Britain on Friday launched a post-Brexit plan to relax curbs on its powerhouse City sector introduced after the 2008 financial crisis, denying the reforms will bring about new instability.
Prime Minister Rishi Sunak insisted the government was not being reckless in scrapping "ring-fencing" of assets held by the biggest banks, to separate their retail arms from riskier investment operations.
"No, the UK has always had and always will have an incredibly respected and robust system of regulation for the financial services sector," Sunak told reporters.
"But it's also important to make sure the industry is competitive -- there are a million people employed in financial services and they're not just in London, in the City."
The ring-fencing policy was introduced after the 2008 global financial crisis, to help banks survive another meltdown.
The so-called "Edinburgh reforms", announced in the Scottish capital by finance minister Jeremy Hunt, also eased capital requirements for smaller lenders.
The government has already said it plans to lift a cap on bankers' bonuses, and to require UK regulators to prioritise growth and competitiveness, alongside market stability.
It says the reforms have been enabled by Britain's exit from the European Union.
Brexit is allowing the government to "reshape our regulatory regime and unleash the full potential" of the finance industry, said Hunt, who voted in 2016 to stay in the EU.
He stressed that "we have learned the lessons of that (2008) crash, we put in place some very important guardrails, which will remain".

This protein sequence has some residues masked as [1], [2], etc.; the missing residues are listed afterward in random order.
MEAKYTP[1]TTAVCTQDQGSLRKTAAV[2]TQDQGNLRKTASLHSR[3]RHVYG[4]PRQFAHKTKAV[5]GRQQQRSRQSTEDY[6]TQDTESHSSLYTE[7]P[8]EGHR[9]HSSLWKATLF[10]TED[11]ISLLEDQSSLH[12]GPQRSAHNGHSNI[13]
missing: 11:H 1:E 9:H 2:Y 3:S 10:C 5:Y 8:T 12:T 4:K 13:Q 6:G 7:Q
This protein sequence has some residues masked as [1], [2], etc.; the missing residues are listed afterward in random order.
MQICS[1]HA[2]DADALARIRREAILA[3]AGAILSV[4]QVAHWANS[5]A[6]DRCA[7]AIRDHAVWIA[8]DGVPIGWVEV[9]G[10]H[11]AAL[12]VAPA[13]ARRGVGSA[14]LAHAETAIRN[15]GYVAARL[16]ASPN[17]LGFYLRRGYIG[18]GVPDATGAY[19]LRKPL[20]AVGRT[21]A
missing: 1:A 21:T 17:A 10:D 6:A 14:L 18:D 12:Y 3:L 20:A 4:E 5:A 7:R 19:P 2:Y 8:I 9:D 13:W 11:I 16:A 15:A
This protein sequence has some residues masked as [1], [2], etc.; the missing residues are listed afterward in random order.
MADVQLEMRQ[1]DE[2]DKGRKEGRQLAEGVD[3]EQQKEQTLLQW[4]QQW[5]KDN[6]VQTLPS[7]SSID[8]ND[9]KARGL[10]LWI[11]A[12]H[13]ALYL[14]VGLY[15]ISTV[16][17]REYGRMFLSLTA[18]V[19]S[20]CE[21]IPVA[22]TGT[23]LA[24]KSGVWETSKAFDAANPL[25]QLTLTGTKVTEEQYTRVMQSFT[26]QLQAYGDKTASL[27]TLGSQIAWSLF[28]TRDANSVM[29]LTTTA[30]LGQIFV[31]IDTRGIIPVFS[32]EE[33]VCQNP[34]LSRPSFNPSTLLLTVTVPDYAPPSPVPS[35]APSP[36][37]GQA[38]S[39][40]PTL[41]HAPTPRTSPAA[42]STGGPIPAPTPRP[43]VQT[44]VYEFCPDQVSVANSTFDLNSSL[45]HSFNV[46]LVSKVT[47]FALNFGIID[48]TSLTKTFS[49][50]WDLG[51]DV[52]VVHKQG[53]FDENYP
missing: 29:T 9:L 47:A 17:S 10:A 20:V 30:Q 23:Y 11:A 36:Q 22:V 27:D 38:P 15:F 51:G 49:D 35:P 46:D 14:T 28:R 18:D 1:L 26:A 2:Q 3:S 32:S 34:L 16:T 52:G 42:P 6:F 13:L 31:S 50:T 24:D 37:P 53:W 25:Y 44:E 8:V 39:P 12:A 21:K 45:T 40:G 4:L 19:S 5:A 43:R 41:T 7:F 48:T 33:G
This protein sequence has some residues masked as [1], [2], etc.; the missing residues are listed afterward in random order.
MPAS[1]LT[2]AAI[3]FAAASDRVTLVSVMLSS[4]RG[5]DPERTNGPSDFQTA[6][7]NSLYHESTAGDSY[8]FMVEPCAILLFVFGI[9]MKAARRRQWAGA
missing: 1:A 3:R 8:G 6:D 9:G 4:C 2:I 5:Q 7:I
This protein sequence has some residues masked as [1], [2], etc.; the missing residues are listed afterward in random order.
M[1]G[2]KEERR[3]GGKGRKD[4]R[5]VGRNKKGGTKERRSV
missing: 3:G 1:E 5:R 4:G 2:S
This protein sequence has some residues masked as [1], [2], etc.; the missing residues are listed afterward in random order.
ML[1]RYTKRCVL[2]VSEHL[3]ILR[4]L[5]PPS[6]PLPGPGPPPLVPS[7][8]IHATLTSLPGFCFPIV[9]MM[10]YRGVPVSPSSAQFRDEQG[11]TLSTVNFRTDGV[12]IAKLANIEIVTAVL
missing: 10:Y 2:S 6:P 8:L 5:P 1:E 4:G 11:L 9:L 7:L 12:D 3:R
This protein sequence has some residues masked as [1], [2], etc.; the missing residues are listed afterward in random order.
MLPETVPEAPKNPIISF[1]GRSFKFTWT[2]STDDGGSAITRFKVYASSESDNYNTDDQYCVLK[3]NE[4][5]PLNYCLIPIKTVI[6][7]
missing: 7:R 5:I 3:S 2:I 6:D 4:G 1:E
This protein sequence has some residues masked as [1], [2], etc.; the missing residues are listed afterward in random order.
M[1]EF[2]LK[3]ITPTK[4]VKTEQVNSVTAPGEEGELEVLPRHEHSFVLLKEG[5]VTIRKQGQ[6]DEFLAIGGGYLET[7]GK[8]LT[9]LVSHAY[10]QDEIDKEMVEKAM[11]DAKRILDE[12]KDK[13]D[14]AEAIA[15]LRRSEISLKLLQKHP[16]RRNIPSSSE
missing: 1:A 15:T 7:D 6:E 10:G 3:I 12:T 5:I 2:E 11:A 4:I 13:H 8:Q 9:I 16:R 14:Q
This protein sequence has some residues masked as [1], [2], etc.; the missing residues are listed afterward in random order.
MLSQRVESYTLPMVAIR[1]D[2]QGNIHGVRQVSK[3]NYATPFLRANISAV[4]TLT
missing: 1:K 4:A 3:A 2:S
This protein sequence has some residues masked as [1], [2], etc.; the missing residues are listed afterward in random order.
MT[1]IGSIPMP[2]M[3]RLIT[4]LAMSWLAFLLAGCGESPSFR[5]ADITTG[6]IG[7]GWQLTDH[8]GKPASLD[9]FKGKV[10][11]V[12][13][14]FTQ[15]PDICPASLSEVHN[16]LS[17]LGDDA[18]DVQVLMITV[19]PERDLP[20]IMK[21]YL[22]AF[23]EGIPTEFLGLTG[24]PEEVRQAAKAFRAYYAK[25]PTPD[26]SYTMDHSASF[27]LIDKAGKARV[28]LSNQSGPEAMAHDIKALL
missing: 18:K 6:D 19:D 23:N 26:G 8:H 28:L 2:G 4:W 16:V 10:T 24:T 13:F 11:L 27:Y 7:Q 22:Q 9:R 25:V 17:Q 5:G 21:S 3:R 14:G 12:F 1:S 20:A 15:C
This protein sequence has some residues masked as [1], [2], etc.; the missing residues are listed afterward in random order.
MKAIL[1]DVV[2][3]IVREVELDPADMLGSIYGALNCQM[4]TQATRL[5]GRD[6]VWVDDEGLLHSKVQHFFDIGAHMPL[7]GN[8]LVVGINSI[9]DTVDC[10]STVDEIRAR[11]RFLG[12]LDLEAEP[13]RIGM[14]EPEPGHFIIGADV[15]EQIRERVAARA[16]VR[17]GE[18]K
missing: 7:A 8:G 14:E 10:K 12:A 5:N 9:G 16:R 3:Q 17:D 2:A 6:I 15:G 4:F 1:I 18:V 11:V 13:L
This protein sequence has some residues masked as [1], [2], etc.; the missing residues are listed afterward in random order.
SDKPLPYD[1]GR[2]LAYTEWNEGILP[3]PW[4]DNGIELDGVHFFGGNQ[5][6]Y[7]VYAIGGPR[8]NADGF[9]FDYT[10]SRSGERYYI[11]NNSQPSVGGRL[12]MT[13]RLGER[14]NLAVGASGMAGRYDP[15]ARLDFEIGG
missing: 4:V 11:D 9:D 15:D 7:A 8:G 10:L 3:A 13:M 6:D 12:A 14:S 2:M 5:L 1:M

"But the banks have become much healthier financially since 2008," the chancellor said, adding the reforms would help the City better compete with US and Asian markets.
Since Brexit, the City has slipped behind Paris and Amsterdam by some measures. At Brussels' insistence, UK finance was not covered by Britain's EU trade treaty.
And there is mounting concern about the everyday effects on people and businesses of increased costs and border delays.
Brexit has not helped tame red-hot inflation or cut soaring food bills, according to recent research from the London School of Economics.
"I think this whole idea that there is a massive dividend from Brexit (for finance) is flawed," economics professor Steve Schifferes at City, University of London, told AFP.
The ring-fencing reform "is the most controversial bit (and) the most unwise" aspect of the proposals, he added.
Fran Boait, executive director of the pro-consumer campaign group Positive Money, said the end to ring-fencing was "extremely concerning".
"Behind the spin, today's announcements amount to wide-ranging deregulation that threatens to destabilise an increasingly fragile financial sector, with huge risks to the public and little benefit," she said.
The opposition Labour party, which is tipped in opinion polls to form the next government, also expressed unease.
But Miles Celic, chief executive of business lobby group TheCityUK, welcomed the "comprehensive" package.
"Boosting the industry's competitiveness and securing the UK's position as a world-leading international financial centre is an investment in the nation's success and in communities across the country," he said.
Under the reforms, the Treasury said it would axe "hundreds of pages of burdensome" EU-era rules that are deemed detrimental to economic growth and company investment.
"This will establish a smarter regulatory framework for the UK that, is agile, less costly and more responsive to emerging trends," it said.
However, the government's push to deregulate after Brexit has run into criticism that it intends a "race to the bottom", depriving Britons of important protections enacted by the EU. (AFP)